Now, this would have all gone unnoticed had it not been for one unnerving fact: one of the walls in the living room was really a garage door. This may seem strange anywhere else, but not in this part of town.
Sitting along the western edge of the San Francisco peninsula, this area commonly referred to by locals as the “Avenues” has more than one family per house. The little two-story homes, once the domain of a large Italian and Irish population, now are prominently- owned by the Chinese community, and an influx of Russians and Filipinos who convert these homes.
Homes once devoted to just one family, have catered to much more, with the houses usually turning into duplexes – with one unit above and one below. Sometimes the owner would live on the second floor or, on the first floor, renting out the second floor for a much pricier rent. Even more ingenious owners would convert their would-be-garage into livable space, retrofitting them with extra bathrooms and such, turning the house into a triplex.
Such audacious undertakings have made for some interesting entrance ways for would-be renters. To get to where I live, one must knock on the garage door first. After that level of security had been breached then the unacquainted visitor would finally reach the entrance to our home which was located in the interior of the house.
Other entrance ways required folks to ply through an elaborate maze of hallways or bizarre paths outside the house which requires a renter to strangely go to your landlord’s flowered backyard to get to your front door.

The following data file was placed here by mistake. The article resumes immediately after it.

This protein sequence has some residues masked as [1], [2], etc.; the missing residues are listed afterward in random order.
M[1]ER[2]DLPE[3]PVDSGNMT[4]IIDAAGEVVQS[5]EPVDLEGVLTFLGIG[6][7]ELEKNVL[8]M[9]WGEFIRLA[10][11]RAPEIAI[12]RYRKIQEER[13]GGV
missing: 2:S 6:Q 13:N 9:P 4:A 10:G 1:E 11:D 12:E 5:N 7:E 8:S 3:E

Even with such strange arrangements, rarely are there complaints. Tenants find this as a good alternative to living farther from the city where traffic is usually a residual nightmare, and landlords find this a particularly good way to make some extra cash. Much of this activity isn’t official with much of the transactions occurring away from the ire of government accountants. Shared bills for electricity are common; more so for the water; and mail must be sorted via a semi mailroom-like manner between tenant and landlord.
Such a mutual arrangement has been made possible thanks in part to the particular way tenants are acquired. For Filipinos, our culture has helped make landlord/tenant relationships possible with relative ease.
The talkative nature that Filipinos fancy with one another has made the talk-about-a-friend-about-such-and-such-place-for-rent-at-such-and-such-price, a reality. This friendly exchange has made it possible for newly-immigrated Filipinos to settle down quickly into the city and not become totally dependent upon relatives for a place to stay.
In the end, expenses are minimized, hours stuck in traffic are saved, and savings or at least, extra money is created from a situation that otherwise would not have been. But this is interesting when placed into facts and figures. Number crunching reveals that Filipinos, as a whole, are particularly wealthy in comparison to other ethnic backgrounds residing in the U.S.
Thanks to good portions of Filipino jobs shifted to the white collar/medical fields, the general consensus is that Filipinos have become a successful ethnicity.
These figures, while particularly outstanding for our community, unfortunately doesn’t account for many factors that often go unnoticed. Not accounted for is the fact that many of those white collar jobs are located in high expense areas where prices are sometimes higher than the national average, particularly in the Bay Area.
For instance, when real estate prices come to mind, they are considered so astronomical that the San Francisco Chronicle regularly quotes them as “surreal.”
Underemployment, particularly among the newly-immigrant population continues to hound many, forcing them to work in jobs that they were not actually trained in. So although Filipinos in the Bay Area may bring in heftier paychecks, many remain in jobs below their full potential while at the same time, paying gasoline prices which are 40 percent more than those in the state of Tennessee.